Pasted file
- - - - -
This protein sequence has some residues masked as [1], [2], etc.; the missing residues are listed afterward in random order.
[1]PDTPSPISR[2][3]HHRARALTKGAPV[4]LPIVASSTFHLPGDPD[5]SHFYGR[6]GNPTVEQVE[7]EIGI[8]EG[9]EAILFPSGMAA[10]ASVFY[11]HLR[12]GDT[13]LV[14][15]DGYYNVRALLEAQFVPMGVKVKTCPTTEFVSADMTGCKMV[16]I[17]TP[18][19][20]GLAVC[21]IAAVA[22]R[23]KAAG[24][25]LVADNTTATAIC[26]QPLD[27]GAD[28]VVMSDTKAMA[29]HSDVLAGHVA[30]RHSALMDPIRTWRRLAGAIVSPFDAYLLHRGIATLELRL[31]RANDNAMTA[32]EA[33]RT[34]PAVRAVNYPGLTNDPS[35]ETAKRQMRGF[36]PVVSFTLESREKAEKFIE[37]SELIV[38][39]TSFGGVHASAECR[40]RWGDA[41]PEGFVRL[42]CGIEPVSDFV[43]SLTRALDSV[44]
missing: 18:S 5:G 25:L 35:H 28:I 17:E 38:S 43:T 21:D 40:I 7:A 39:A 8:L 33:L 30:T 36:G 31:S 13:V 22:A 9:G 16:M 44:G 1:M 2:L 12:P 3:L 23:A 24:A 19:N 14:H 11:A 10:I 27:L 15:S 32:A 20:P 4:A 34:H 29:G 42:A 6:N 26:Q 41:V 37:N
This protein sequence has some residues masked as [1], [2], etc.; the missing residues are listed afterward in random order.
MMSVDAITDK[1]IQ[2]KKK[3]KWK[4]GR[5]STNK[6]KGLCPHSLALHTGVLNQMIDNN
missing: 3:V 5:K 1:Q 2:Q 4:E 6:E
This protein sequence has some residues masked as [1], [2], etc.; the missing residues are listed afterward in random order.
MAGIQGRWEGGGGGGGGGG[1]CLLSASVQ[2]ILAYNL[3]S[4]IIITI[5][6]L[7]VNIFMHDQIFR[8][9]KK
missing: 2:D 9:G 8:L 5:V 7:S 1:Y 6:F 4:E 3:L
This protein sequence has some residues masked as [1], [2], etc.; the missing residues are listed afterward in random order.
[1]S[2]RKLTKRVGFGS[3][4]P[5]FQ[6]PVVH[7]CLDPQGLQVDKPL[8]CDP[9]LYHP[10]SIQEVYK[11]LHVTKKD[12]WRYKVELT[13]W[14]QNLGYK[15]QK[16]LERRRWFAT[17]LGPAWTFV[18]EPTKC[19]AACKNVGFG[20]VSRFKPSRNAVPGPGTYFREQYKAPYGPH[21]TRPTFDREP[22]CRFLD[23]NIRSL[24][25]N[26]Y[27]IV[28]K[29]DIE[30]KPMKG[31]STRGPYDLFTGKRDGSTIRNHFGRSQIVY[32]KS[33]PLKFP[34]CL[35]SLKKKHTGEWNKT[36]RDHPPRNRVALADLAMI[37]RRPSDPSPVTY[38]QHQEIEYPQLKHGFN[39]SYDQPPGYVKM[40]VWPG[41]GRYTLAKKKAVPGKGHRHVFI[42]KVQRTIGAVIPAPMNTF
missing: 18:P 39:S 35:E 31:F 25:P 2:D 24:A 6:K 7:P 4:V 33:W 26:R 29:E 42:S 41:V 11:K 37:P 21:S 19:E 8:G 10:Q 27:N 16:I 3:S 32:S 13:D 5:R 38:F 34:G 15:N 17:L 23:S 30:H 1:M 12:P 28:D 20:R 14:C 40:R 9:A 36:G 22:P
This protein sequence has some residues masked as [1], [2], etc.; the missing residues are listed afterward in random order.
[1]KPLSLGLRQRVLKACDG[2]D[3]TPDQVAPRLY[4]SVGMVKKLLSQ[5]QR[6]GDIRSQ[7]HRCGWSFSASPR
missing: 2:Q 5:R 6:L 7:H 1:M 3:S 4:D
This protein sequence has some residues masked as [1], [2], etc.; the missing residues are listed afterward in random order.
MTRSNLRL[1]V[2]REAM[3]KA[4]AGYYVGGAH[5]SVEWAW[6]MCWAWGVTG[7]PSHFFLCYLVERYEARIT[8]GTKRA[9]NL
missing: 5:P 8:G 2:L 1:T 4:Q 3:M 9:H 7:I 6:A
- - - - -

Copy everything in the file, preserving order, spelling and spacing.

This protein sequence has some residues masked as [1], [2], etc.; the missing residues are listed afterward in random order.
[1]PDTPSPISR[2][3]HHRARALTKGAPV[4]LPIVASSTFHLPGDPD[5]SHFYGR[6]GNPTVEQVE[7]EIGI[8]EG[9]EAILFPSGMAA[10]ASVFY[11]HLR[12]GDT[13]LV[14][15]DGYYNVRALLEAQFVPMGVKVKTCPTTEFVSADMTGCKMV[16]I[17]TP[18][19][20]GLAVC[21]IAAVA[22]R[23]KAAG[24][25]LVADNTTATAIC[26]QPLD[27]GAD[28]VVMSDTKAMA[29]HSDVLAGHVA[30]RHSALMDPIRTWRRLAGAIVSPFDAYLLHRGIATLELRL[31]RANDNAMTA[32]EA[33]RT[34]PAVRAVNYPGLTNDPS[35]ETAKRQMRGF[36]PVVSFTLESREKAEKFIE[37]SELIV[38][39]TSFGGVHASAECR[40]RWGDA[41]PEGFVRL[42]CGIEPVSDFV[43]SLTRALDSV[44]
missing: 18:S 5:G 25:L 35:H 28:I 17:E 38:S 43:T 21:D 40:I 7:A 39:A 8:L 33:L 30:T 36:G 31:S 13:V 22:A 9:G 16:M 44:G 1:M 2:L 12:P 3:L 23:A 24:A 19:N 14:H 11:A 10:I 27:L 15:S 32:A 20:P 4:A 34:H 29:G 42:A 6:N 26:Q 41:V 37:N
This protein sequence has some residues masked as [1], [2], etc.; the missing residues are listed afterward in random order.
MMSVDAITDK[1]IQ[2]KKK[3]KWK[4]GR[5]STNK[6]KGLCPHSLALHTGVLNQMIDNN
missing: 3:V 5:K 1:Q 2:Q 4:E 6:E
This protein sequence has some residues masked as [1], [2], etc.; the missing residues are listed afterward in random order.
MAGIQGRWEGGGGGGGGGG[1]CLLSASVQ[2]ILAYNL[3]S[4]IIITI[5][6]L[7]VNIFMHDQIFR[8][9]KK
missing: 2:D 9:G 8:L 5:V 7:S 1:Y 6:F 4:E 3:L
This protein sequence has some residues masked as [1], [2], etc.; the missing residues are listed afterward in random order.
[1]S[2]RKLTKRVGFGS[3][4]P[5]FQ[6]PVVH[7]CLDPQGLQVDKPL[8]CDP[9]LYHP[10]SIQEVYK[11]LHVTKKD[12]WRYKVELT[13]W[14]QNLGYK[15]QK[16]LERRRWFAT[17]LGPAWTFV[18]EPTKC[19]AACKNVGFG[20]VSRFKPSRNAVPGPGTYFREQYKAPYGPH[21]TRPTFDREP[22]CRFLD[23]NIRSL[24][25]N[26]Y[27]IV[28]K[29]DIE[30]KPMKG[31]STRGPYDLFTGKRDGSTIRNHFGRSQIVY[32]KS[33]PLKFP[34]CL[35]SLKKKHTGEWNKT[36]RDHPPRNRVALADLAMI[37]RRPSDPSPVTY[38]QHQEIEYPQLKHGFN[39]SYDQPPGYVKM[40]VWPG[41]GRYTLAKKKAVPGKGHRHVFI[42]KVQRTIGAVIPAPMNTF
missing: 18:P 39:S 35:E 31:F 25:P 2:D 24:A 6:K 7:P 4:V 33:W 26:R 29:E 42:S 41:V 11:K 37:P 21:S 19:E 8:G 10:Q 27:N 16:I 3:S 32:S 13:D 5:R 38:F 34:G 15:N 17:L 23:S 30:H 1:M 12:P 28:D 20:R 14:C 40:R 9:A 36:G 22:P
This protein sequence has some residues masked as [1], [2], etc.; the missing residues are listed afterward in random order.
[1]KPLSLGLRQRVLKACDG[2]D[3]TPDQVAPRLY[4]SVGMVKKLLSQ[5]QR[6]GDIRSQ[7]HRCGWSFSASPR
missing: 2:Q 5:R 6:L 7:H 1:M 3:S 4:D
This protein sequence has some residues masked as [1], [2], etc.; the missing residues are listed afterward in random order.
MTRSNLRL[1]V[2]REAM[3]KA[4]AGYYVGGAH[5]SVEWAW[6]MCWAWGVTG[7]PSHFFLCYLVERYEARIT[8]GTKRA[9]NL
missing: 5:P 8:G 2:L 1:T 4:Q 3:M 9:H 7:I 6:A